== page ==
Law360 (December 23, 2020, 4:39 PM EST) — As legislation framing the new adult-use marijuana market in New Jersey awaits the governor’s signature, advocates say one of the most consequential decisions for what could be the industry’s most lucrative state has yet to be made.
New Jersey’s proximity to New York and Pennsylvania — two populous states without legal recreational marijuana — will mean its adult-use marijuana businesses could have near-exclusive access to one of the most densely populated parts of the country.
Legislators have drafted the first rules for the industry, and they already include a restriction on the number of cultivators. If Gov. Phil Murphy signs off, the process will move into regulators’ hands. It’s there that the competition could ramp up, depending on whether the Cannabis Regulatory Commission decides to limit the number of dispensaries and other marijuana businesses.
If they do, the fight could be just getting started, advocates say.
Joshua Bauchner, head of the cannabis practice group at New Jersey law firm Ansell Grimm & Aaron PC, pointed to the “green trail,” a reference to Interstate 91, as evidence people will travel for marijuana.
New Yorkers drive between two and three hours on the interstate to reach Massachusetts, where they can access recreational marijuana dispensaries, Bauchner told Law360. Soon, they’ll instead be able to ride a New Jersey transit train for 15 minutes, he said.
And if regulators decide to put caps on dispensary licenses, “the few operators that are lucky enough to get a license will basically have monopolistic power,” he said.
A Sticking Point
A key feature of many states’ forays into recreational marijuana has been to cap the number of licenses issued, and New Jersey has been no exception so far.
Caps on cultivation were among the hotly debated elements of New Jersey’s recreational pot legislation, spurred by concerns about controlling the amount of product available, according to Harris Laufer, the legislative director for New Jersey State Sen. Nick Scutari, D-Union County, who led the push for the bills. The legislation that passed New Jersey’s Legislature on Dec. 17 came with a cap of 37 cultivation licenses.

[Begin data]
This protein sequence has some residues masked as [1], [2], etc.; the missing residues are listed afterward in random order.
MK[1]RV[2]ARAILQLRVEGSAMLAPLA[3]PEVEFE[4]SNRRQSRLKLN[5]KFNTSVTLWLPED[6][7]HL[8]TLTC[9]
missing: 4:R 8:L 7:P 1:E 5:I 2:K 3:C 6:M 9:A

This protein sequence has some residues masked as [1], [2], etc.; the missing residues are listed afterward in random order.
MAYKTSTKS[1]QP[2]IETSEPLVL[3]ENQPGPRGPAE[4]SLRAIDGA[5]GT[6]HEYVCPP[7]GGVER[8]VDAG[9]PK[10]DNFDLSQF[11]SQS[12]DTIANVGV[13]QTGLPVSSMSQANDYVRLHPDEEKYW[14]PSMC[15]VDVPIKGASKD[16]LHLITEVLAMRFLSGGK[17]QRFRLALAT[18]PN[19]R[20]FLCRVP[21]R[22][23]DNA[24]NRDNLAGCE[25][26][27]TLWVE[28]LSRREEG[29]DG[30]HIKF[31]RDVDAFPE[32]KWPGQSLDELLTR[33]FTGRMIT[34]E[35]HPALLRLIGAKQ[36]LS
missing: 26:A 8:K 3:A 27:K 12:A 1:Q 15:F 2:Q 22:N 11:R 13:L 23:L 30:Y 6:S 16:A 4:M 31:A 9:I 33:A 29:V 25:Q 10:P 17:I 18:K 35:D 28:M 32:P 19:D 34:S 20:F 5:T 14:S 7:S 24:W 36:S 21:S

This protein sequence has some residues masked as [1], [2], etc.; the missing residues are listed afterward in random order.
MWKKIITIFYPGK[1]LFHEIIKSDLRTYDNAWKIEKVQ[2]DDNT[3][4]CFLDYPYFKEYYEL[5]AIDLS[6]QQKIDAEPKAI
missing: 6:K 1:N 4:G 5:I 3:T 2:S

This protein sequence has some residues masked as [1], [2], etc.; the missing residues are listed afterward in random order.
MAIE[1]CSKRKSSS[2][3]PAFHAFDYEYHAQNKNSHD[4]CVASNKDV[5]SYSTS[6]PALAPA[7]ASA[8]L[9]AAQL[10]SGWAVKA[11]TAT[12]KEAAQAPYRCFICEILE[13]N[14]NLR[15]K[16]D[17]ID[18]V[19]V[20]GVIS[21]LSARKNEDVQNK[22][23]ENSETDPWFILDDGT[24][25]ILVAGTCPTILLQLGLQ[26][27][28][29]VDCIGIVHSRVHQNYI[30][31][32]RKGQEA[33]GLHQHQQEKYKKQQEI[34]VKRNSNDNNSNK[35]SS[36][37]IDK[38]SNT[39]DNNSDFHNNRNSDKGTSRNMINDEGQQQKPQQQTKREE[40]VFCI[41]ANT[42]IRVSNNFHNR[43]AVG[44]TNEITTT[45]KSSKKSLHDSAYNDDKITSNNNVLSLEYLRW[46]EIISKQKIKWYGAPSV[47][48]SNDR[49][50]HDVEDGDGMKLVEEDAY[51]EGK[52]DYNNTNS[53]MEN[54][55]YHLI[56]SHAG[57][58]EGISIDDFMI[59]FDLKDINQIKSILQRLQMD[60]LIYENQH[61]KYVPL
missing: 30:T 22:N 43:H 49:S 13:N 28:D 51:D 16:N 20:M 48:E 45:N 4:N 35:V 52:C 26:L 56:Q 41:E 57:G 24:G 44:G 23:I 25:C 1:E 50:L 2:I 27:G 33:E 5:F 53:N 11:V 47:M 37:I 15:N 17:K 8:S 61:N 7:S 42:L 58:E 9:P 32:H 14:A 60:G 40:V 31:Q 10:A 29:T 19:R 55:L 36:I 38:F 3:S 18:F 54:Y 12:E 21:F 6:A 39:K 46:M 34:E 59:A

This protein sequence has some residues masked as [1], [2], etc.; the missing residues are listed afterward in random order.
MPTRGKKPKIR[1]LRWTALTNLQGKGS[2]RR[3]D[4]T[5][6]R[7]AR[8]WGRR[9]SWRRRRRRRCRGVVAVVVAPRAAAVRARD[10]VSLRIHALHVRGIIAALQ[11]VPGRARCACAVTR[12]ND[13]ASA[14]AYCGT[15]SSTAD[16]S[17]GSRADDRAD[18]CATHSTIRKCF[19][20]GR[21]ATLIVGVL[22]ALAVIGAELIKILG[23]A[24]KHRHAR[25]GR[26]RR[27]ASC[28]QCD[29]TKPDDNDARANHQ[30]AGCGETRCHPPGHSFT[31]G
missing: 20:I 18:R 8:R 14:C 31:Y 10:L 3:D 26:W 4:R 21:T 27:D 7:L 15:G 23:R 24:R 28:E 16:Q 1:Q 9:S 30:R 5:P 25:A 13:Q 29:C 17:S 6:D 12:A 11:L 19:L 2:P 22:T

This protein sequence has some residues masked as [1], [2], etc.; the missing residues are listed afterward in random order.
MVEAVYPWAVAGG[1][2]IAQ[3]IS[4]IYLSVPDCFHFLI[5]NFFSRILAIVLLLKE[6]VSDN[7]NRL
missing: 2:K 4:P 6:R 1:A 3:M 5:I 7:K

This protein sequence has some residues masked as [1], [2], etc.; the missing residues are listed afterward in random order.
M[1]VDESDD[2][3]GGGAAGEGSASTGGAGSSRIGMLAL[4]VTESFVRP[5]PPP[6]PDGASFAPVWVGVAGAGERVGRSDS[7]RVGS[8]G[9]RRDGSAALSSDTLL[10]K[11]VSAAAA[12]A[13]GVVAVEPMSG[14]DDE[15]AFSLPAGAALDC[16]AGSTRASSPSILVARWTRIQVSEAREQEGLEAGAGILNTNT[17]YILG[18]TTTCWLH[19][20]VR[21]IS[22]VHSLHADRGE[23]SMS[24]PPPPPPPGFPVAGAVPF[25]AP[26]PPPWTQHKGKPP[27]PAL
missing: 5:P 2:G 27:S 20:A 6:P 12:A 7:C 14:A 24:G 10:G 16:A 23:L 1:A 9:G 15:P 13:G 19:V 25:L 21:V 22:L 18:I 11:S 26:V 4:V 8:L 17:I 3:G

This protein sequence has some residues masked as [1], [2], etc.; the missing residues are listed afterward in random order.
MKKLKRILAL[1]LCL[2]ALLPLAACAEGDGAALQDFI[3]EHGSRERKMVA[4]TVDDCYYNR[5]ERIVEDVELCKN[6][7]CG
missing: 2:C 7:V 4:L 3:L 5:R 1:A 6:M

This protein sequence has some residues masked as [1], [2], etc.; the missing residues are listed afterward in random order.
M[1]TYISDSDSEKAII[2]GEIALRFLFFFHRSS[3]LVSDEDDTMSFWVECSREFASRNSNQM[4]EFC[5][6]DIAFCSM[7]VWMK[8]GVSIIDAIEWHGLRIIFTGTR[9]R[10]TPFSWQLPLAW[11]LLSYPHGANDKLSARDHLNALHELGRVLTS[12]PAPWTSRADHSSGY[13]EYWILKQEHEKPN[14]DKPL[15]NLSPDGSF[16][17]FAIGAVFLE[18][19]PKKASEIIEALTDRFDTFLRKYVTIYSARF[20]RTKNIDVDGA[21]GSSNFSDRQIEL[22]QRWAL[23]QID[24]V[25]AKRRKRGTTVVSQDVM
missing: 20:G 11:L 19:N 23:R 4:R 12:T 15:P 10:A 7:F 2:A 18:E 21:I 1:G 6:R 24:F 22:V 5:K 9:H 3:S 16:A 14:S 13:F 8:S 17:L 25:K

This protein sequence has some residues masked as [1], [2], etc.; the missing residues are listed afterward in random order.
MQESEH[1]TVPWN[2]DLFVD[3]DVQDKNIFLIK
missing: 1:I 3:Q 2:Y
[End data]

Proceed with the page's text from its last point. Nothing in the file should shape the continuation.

Scutari has been working toward legalizing recreational pot since he joined the Legislature in 2004, in a process that has been repeatedly stymied by reluctant lawmakers. He said it would not have happened this year without voters’ clear support on the measure.
“If that didn’t happen, I can think of a few legislators that would not have voted for it,” Scutari said.
Scutari prefers a free-market approach, but the cap on cultivators was a critical part of the negotiations to get the deal on the legislation done, Laufer said. And the cap, which expires after two years, covers both medical and recreational cultivators, so many of the licenses are already claimed.
Scutari said he worked with the governor’s office to craft this legislation, so he is confident it will get Murphy’s signature.
But with the restriction on cultivators in place, many in the industry are wondering whether more limits are on the way.
Once Murphy approves the legislation, the rest of the state’s pot regulations will be drafted by the Cannabis Regulatory Commission. Murphy has been selecting the commission’s members since earlier in fall.